Why Plaid Cymru should definitely stand in the Brecon and Radnorshire by-election

Adam Price: Picture by Plaid Cymru (CC BY-NC-ND 2.0)

Jason Morgan

It’s the question everyone is asking. Well, some people anyway. Will Plaid Cymru stand aside in the Brecon and Radnor by-election to give a boost to the pro-EU Lib Dems?

The case against standing made by Keith Darlington on this website is not insubstantial and shouldn’t be outright dismissed.

However, I do personally feel that the case for standing is much stronger. Let me explain why.

In principle, the case against standing sense: getting rid of a pro-Brexit MP in place of a pro-EU MP in a volatile Commons might make a difference. But realistically, it’s a big might.

MPs may be against No Deal, but if the next PM along and the leader of the opposition can’t muster a united front to oppose him, one fewer Tory or Brexit Party MP will make little difference.

It’s not impossible in fact that we’ll have a general election before a vote on Brexit, and therein lies at least one problem.

It would be very difficult to see how Plaid Cymru could on the one hand not contest a by-election to endorse an anti-Brexit Lib Dem and then actually stand against that MP in a subsequent general election – especially if Brexit is still looming uncertainty.

A temporary pro-EU electoral pact would solve that, but in truth it would be impossible to achieve. Can anyone realistically see the Lib Dems not fielding a candidate in, say, Arfon, in order to give Plaid Cymru a boost, let alone Ceredigion? To believe so is naïve to the extreme.

Standing aside now would, however, simply have the opposite effect of legitimizing the Lib Dems as the viable electoral choice for Remain voters in Wales at the expense of Plaid Cymru.

The party, whether we like it or not, often struggles to appear relevant in general elections anyway. Why make it even the least bit harder?

It’s only a Westminster by-election, so yeah, you can vote Lib Dem, it’s fine, they’re on our side. But don’t in the general election, especially in Ceredigion, please. Because then they’re not fine there, see?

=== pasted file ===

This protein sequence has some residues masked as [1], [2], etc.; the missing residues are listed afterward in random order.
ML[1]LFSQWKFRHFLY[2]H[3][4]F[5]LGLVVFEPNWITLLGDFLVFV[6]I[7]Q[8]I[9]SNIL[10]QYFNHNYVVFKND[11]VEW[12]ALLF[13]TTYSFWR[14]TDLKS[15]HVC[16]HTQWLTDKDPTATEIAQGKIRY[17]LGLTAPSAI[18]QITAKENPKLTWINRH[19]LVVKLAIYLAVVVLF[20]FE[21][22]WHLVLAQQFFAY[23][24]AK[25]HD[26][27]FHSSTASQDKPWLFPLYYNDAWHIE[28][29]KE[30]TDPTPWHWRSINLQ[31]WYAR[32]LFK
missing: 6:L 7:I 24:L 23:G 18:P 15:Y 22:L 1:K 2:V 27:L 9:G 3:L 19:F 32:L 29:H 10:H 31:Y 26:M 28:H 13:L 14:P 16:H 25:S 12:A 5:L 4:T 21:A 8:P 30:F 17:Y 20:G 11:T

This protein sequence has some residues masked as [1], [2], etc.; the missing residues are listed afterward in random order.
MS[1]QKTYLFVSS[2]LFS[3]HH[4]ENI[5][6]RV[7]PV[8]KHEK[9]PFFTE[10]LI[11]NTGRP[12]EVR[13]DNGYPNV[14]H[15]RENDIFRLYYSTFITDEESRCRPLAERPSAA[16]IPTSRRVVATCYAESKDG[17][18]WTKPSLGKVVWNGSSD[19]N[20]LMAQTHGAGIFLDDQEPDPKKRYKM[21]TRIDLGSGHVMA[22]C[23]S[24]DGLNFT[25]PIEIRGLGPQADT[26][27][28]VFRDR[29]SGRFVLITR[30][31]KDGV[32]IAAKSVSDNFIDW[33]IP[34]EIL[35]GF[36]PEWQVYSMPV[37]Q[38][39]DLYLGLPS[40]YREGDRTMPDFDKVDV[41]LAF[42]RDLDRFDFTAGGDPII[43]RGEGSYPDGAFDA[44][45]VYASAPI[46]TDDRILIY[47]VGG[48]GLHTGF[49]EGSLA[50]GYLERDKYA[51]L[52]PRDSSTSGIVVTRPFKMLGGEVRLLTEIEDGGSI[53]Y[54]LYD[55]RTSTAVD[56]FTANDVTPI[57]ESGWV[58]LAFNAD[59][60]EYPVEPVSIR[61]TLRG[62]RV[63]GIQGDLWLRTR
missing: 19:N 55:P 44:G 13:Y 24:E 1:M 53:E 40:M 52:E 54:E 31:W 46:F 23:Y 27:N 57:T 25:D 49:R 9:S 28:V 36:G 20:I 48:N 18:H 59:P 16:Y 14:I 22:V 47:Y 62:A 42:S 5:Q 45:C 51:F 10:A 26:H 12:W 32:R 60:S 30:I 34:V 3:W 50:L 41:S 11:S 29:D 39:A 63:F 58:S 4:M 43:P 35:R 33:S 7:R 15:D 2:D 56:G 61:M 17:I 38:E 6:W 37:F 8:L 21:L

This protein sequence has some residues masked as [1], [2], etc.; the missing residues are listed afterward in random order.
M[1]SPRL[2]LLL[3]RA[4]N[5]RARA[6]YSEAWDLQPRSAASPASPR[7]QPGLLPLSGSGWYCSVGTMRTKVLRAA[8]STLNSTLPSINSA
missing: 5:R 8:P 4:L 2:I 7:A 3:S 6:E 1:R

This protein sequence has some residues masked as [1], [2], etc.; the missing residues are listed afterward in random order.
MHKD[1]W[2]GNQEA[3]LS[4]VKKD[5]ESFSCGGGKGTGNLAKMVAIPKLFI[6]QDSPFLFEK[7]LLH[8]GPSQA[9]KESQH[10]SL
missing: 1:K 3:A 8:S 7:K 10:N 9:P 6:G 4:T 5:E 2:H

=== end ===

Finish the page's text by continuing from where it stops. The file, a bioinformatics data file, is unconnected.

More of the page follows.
Precedent

The Lib Dems’ own behaviour during May’s EU Elections also needs to be taken into account. It demonstrated that they were intent on stopping Brexit – on the condition that it is they who did so.

They had no interest in a pact with Plaid Cymru, then. For example, it would have made perfect sense for them (and also the Greens, who have always been glib about anything Welsh) to encourage their supporters in Wales to lend Plaid Cymru, the leading Remain party, a vote.

It would have given Remain a slim but also realistic chance of electing two pro-EU Plaid Cymru MEPs, to counter the two Brexit MEPs.

Instead, they simply concentrated on increasing their own vote. You can’t blame them for that – they don’t owe Plaid Cymru anything. But then, why on earth should they then be given a favour in this by-election that they’ll never return?

There are no favours in politics. That free pass is one way, in the Lib Dem’s direction. Not a good precedent. And precedents are all-too-easy to set.

Independence

It would also be somewhat odd for Plaid Cymru, even in an area where they are historically weak, after labelling themselves following the European Election as ‘Wales’ leading pro-Remain party’ (and why wouldn’t they?), not to stand here.

I don’t know in truth how much momentum the party has following that result, but it at least has some. Abstaining in a by-election would seem to me that the party simply don’t believe its own message, and would destroy what momentum it might have.

It would say ‘we are the party of Wales – well, most of it, anyway, apart from some parts’.

And with the independence movement in Wales getting a spring in its step, it’s also fair to ask, if Plaid Cymru don’t stand, aren’t they letting down supporters of Welsh independence by not standing, regardless of their feelings of the EU?

Because, yes, whilst both parties are on the same side with regard to the EU, let’s not kid ourselves that both aren’t in directly opposite camps: that of Welsh independence and that of British dominion over Wales.

And I can’t think of a time where it would be less appropriate and more damaging to suggest that Plaid Cymru are a Remain party first and a Welsh nationalist party second.

Vigour

Welsh nationalists often talk about emulating the SNP, but, when it comes to the crunch, are pretty dire when it comes to actually doing what they do.

Sometimes I honestly think Plaid Cymru think they can mimic the SNP without actually doing anything at all apart from existing. The SNP would never, ever consider not standing against a unionist party in a Scottish by-election regardless of the wider political situation.

And, really, it’s difficult to think of a similar movement in another European country contemplating doing so either.

As I say, there are fair reasons not to stand, but every single one of them would be self-defeating for Plaid Cymru.

Brexit may seem like it consumes everything, but it is not the whole picture. In an age where the national movement in Wales has new vigour, strength and determination, not even contesting a Welsh by-election is as much of a side-step as it is a step backwards.

And Plaid Cymru, finally, need to step up.

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